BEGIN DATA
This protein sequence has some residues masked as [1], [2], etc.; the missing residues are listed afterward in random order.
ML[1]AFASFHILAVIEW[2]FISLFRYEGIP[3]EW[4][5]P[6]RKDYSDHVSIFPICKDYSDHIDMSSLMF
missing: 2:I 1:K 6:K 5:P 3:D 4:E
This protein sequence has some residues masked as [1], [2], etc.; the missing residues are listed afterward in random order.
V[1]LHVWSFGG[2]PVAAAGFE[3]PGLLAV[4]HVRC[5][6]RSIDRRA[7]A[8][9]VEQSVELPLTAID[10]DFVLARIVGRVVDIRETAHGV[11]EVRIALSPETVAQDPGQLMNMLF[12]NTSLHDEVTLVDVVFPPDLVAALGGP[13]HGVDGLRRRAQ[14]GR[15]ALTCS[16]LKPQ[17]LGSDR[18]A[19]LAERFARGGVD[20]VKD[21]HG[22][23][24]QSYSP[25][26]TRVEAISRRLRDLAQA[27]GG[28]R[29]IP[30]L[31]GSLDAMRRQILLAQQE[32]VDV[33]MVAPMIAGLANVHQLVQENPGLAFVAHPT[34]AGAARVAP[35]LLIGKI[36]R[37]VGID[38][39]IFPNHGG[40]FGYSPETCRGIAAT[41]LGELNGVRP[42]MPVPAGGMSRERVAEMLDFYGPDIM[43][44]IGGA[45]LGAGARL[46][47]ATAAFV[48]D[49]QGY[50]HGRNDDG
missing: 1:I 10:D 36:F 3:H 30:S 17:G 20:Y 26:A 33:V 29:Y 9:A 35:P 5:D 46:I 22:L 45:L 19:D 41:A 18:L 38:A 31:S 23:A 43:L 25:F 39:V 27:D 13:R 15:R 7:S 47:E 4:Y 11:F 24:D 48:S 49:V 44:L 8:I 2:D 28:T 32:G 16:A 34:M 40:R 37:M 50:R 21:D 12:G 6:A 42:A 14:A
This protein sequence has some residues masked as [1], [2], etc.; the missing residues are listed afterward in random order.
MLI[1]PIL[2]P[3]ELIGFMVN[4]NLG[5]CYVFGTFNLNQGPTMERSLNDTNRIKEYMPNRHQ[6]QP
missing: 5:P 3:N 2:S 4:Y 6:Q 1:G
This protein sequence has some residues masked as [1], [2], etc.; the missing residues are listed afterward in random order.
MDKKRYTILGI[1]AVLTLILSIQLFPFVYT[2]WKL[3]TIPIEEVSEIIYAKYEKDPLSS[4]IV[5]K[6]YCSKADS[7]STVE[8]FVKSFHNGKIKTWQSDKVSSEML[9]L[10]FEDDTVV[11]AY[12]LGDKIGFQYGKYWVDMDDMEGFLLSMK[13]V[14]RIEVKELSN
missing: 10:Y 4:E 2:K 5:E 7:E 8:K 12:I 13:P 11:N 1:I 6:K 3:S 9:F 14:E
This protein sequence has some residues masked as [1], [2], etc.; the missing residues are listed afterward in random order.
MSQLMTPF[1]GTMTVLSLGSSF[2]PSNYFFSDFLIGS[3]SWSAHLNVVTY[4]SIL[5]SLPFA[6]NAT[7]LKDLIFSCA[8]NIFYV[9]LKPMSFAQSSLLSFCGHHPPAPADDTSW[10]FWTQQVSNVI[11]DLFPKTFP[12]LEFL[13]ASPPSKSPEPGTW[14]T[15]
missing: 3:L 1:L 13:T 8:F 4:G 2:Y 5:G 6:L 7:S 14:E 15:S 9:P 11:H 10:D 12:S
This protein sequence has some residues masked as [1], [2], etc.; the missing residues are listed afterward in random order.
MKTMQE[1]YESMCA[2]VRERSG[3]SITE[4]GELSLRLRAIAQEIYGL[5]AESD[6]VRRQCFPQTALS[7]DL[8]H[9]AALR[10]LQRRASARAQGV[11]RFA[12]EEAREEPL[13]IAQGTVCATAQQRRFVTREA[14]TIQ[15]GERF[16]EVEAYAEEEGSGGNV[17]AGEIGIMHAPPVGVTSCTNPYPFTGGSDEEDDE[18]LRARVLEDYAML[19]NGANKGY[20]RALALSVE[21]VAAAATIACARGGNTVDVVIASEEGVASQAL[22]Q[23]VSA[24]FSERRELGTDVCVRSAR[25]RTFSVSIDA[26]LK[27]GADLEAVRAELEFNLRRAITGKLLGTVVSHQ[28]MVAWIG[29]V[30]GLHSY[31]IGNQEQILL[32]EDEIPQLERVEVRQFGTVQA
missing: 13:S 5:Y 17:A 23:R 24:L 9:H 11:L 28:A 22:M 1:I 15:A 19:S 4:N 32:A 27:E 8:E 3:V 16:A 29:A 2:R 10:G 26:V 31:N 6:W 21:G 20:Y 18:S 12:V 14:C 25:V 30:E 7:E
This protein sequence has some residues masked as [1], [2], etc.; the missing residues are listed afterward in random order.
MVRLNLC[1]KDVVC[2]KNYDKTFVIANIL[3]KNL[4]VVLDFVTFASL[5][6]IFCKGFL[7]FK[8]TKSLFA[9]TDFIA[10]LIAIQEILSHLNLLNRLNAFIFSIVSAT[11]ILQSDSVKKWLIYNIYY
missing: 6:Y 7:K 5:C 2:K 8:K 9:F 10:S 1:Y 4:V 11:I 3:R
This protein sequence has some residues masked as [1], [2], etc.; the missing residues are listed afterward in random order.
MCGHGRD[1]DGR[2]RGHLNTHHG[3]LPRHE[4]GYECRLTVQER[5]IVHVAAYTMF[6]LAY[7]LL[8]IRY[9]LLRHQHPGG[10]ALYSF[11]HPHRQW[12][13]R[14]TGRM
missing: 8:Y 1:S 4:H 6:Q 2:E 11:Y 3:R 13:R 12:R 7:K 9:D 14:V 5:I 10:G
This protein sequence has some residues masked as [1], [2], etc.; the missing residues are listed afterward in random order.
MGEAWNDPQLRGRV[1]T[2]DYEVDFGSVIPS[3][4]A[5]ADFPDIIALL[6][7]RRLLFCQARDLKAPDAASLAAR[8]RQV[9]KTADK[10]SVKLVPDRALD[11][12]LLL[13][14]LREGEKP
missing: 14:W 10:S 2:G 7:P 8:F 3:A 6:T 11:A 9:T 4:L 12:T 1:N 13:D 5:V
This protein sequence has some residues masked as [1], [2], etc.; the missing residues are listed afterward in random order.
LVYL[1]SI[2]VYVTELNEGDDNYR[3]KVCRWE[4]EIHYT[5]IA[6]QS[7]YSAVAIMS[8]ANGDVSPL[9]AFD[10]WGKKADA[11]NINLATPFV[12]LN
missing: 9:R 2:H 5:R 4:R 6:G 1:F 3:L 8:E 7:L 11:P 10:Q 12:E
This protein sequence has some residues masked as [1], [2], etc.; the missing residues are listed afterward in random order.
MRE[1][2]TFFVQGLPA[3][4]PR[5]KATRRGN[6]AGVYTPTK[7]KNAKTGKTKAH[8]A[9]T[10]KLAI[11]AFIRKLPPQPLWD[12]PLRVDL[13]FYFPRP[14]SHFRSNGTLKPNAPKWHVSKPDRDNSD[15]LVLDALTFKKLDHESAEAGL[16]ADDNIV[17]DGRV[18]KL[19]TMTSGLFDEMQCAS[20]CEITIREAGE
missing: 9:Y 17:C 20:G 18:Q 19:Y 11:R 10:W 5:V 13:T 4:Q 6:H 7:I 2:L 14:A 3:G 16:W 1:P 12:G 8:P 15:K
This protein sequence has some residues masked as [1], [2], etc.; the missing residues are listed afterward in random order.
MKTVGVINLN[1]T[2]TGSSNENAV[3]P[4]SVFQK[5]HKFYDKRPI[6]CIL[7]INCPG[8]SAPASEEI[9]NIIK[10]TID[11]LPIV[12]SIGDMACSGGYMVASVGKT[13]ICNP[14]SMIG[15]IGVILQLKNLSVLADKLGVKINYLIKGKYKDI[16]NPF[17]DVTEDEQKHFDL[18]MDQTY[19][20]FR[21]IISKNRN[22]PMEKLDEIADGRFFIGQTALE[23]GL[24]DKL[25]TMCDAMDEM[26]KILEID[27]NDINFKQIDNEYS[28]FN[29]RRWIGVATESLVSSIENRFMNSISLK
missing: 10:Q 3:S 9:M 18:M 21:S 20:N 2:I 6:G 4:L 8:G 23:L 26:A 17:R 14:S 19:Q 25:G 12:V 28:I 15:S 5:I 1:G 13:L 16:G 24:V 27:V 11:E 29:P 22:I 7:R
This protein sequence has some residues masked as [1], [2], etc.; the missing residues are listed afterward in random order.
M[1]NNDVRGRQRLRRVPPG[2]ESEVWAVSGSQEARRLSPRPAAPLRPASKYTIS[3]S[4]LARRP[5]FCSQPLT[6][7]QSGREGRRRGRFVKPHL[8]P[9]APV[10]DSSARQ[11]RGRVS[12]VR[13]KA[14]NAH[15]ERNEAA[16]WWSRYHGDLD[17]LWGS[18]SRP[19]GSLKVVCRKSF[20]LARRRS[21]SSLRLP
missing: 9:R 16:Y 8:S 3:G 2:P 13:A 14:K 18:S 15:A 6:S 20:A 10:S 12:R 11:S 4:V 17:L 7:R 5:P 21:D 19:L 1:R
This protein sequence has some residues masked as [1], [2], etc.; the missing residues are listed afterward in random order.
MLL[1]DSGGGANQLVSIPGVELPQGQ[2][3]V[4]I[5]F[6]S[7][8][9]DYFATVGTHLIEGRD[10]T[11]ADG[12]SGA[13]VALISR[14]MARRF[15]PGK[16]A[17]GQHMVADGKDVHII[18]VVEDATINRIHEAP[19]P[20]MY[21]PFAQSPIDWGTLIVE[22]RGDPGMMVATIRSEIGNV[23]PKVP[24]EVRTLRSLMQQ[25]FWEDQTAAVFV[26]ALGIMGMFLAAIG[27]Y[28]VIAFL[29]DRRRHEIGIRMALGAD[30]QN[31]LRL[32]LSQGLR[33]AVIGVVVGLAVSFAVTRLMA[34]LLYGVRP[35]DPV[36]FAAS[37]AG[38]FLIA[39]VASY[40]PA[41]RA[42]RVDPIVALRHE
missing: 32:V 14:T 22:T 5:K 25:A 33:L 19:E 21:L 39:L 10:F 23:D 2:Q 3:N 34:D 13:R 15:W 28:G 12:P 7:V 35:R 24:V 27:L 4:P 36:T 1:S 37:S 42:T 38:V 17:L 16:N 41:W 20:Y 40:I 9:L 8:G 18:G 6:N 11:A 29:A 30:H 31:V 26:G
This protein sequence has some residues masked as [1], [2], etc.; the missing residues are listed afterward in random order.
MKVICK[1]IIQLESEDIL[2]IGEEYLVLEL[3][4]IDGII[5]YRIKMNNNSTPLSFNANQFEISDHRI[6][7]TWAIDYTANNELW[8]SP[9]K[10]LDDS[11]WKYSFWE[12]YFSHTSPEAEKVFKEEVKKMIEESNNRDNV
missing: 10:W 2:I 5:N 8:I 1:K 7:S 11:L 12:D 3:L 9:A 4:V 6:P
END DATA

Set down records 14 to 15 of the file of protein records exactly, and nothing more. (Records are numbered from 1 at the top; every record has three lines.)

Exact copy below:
This protein sequence has some residues masked as [1], [2], etc.; the missing residues are listed afterward in random order.
MLL[1]DSGGGANQLVSIPGVELPQGQ[2][3]V[4]I[5]F[6]S[7][8][9]DYFATVGTHLIEGRD[10]T[11]ADG[12]SGA[13]VALISR[14]MARRF[15]PGK[16]A[17]GQHMVADGKDVHII[18]VVEDATINRIHEAP[19]P[20]MY[21]PFAQSPIDWGTLIVE[22]RGDPGMMVATIRSEIGNV[23]PKVP[24]EVRTLRSLMQQ[25]FWEDQTAAVFV[26]ALGIMGMFLAAIG[27]Y[28]VIAFL[29]DRRRHEIGIRMALGAD[30]QN[31]LRL[32]LSQGLR[33]AVIGVVVGLAVSFAVTRLMA[34]LLYGVRP[35]DPV[36]FAAS[37]AG[38]FLIA[39]VASY[40]PA[41]RA[42]RVDPIVALRHE
missing: 32:V 14:T 22:T 5:K 25:A 33:L 19:E 21:L 39:L 10:F 23:D 2:Q 3:N 34:D 13:R 15:W 28:G 12:P 7:V 35:R 24:V 27:L 4:P 36:T 1:S 37:S 42:T 38:V 17:L 16:N 41:W 20:Y 40:I 9:L 8:G 18:G 6:N 11:A 29:A 30:H 31:V 26:G
This protein sequence has some residues masked as [1], [2], etc.; the missing residues are listed afterward in random order.
MKVICK[1]IIQLESEDIL[2]IGEEYLVLEL[3][4]IDGII[5]YRIKMNNNSTPLSFNANQFEISDHRI[6][7]TWAIDYTANNELW[8]SP[9]K[10]LDDS[11]WKYSFWE[12]YFSHTSPEAEKVFKEEVKKMIEESNNRDNV
missing: 10:W 2:I 5:N 8:I 1:K 7:S 11:L 12:D 3:L 9:A 4:V 6:P